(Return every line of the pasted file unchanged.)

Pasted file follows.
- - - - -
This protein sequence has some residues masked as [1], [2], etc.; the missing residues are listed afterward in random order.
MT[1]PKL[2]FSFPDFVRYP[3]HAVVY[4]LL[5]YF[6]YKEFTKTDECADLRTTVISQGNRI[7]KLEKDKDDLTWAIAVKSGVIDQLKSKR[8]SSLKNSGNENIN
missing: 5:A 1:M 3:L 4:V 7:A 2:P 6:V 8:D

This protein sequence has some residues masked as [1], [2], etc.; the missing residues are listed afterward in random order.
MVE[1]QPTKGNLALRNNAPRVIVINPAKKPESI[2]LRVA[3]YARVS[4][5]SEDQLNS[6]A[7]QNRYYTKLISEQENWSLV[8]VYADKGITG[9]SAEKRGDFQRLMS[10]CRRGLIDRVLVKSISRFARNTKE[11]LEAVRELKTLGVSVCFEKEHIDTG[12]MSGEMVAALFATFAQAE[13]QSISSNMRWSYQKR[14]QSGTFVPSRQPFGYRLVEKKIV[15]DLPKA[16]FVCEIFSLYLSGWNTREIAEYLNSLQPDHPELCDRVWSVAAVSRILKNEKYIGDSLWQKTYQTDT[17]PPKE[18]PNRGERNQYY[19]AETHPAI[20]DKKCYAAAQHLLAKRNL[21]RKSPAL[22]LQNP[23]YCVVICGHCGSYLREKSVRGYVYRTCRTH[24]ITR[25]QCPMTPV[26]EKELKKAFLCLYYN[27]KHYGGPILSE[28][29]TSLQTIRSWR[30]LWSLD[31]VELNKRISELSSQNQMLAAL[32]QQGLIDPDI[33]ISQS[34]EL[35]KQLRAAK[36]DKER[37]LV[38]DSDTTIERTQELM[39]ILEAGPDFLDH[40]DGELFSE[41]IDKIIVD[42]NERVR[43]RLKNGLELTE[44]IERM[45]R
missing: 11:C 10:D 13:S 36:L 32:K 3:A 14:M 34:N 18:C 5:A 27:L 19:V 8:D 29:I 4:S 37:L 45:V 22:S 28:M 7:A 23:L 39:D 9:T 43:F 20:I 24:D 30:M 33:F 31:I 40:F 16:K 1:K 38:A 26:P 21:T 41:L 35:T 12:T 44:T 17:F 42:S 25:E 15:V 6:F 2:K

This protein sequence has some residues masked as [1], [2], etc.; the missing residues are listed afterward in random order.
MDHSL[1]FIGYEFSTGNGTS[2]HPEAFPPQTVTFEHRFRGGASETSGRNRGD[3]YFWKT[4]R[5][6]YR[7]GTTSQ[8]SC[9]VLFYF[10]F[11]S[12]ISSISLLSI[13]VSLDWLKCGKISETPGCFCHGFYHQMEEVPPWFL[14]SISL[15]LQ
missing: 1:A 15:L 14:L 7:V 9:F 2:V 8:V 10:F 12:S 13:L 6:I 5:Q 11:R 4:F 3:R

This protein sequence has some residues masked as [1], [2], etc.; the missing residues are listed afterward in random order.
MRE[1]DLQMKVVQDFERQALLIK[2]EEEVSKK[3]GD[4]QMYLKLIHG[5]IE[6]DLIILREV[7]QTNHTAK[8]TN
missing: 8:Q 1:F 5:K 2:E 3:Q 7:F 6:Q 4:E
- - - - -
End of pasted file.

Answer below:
This protein sequence has some residues masked as [1], [2], etc.; the missing residues are listed afterward in random order.
MT[1]PKL[2]FSFPDFVRYP[3]HAVVY[4]LL[5]YF[6]YKEFTKTDECADLRTTVISQGNRI[7]KLEKDKDDLTWAIAVKSGVIDQLKSKR[8]SSLKNSGNENIN
missing: 5:A 1:M 3:L 4:V 7:A 2:P 6:V 8:D

This protein sequence has some residues masked as [1], [2], etc.; the missing residues are listed afterward in random order.
MVE[1]QPTKGNLALRNNAPRVIVINPAKKPESI[2]LRVA[3]YARVS[4][5]SEDQLNS[6]A[7]QNRYYTKLISEQENWSLV[8]VYADKGITG[9]SAEKRGDFQRLMS[10]CRRGLIDRVLVKSISRFARNTKE[11]LEAVRELKTLGVSVCFEKEHIDTG[12]MSGEMVAALFATFAQAE[13]QSISSNMRWSYQKR[14]QSGTFVPSRQPFGYRLVEKKIV[15]DLPKA[16]FVCEIFSLYLSGWNTREIAEYLNSLQPDHPELCDRVWSVAAVSRILKNEKYIGDSLWQKTYQTDT[17]PPKE[18]PNRGERNQYY[19]AETHPAI[20]DKKCYAAAQHLLAKRNL[21]RKSPAL[22]LQNP[23]YCVVICGHCGSYLREKSVRGYVYRTCRTH[24]ITR[25]QCPMTPV[26]EKELKKAFLCLYYN[27]KHYGGPILSE[28][29]TSLQTIRSWR[30]LWSLD[31]VELNKRISELSSQNQMLAAL[32]QQGLIDPDI[33]ISQS[34]EL[35]KQLRAAK[36]DKER[37]LV[38]DSDTTIERTQELM[39]ILEAGPDFLDH[40]DGELFSE[41]IDKIIVD[42]NERVR[43]RLKNGLELTE[44]IERM[45]R
missing: 11:C 10:D 13:S 36:L 32:K 3:A 14:M 34:N 18:C 5:A 27:L 19:V 8:D 29:I 4:S 37:L 45:V 22:S 28:M 7:A 23:L 39:D 9:T 43:F 20:I 24:D 30:M 33:F 31:I 40:F 16:K 1:K 38:A 26:P 21:T 41:L 35:T 12:T 44:T 17:F 42:S 25:E 15:V 6:F 2:K

This protein sequence has some residues masked as [1], [2], etc.; the missing residues are listed afterward in random order.
MDHSL[1]FIGYEFSTGNGTS[2]HPEAFPPQTVTFEHRFRGGASETSGRNRGD[3]YFWKT[4]R[5][6]YR[7]GTTSQ[8]SC[9]VLFYF[10]F[11]S[12]ISSISLLSI[13]VSLDWLKCGKISETPGCFCHGFYHQMEEVPPWFL[14]SISL[15]LQ
missing: 1:A 15:L 14:L 7:V 9:F 2:V 8:V 10:F 12:S 13:L 6:I 5:Q 11:R 4:F 3:R

This protein sequence has some residues masked as [1], [2], etc.; the missing residues are listed afterward in random order.
MRE[1]DLQMKVVQDFERQALLIK[2]EEEVSKK[3]GD[4]QMYLKLIHG[5]IE[6]DLIILREV[7]QTNHTAK[8]TN
missing: 8:Q 1:F 5:K 2:E 3:Q 7:F 6:Q 4:E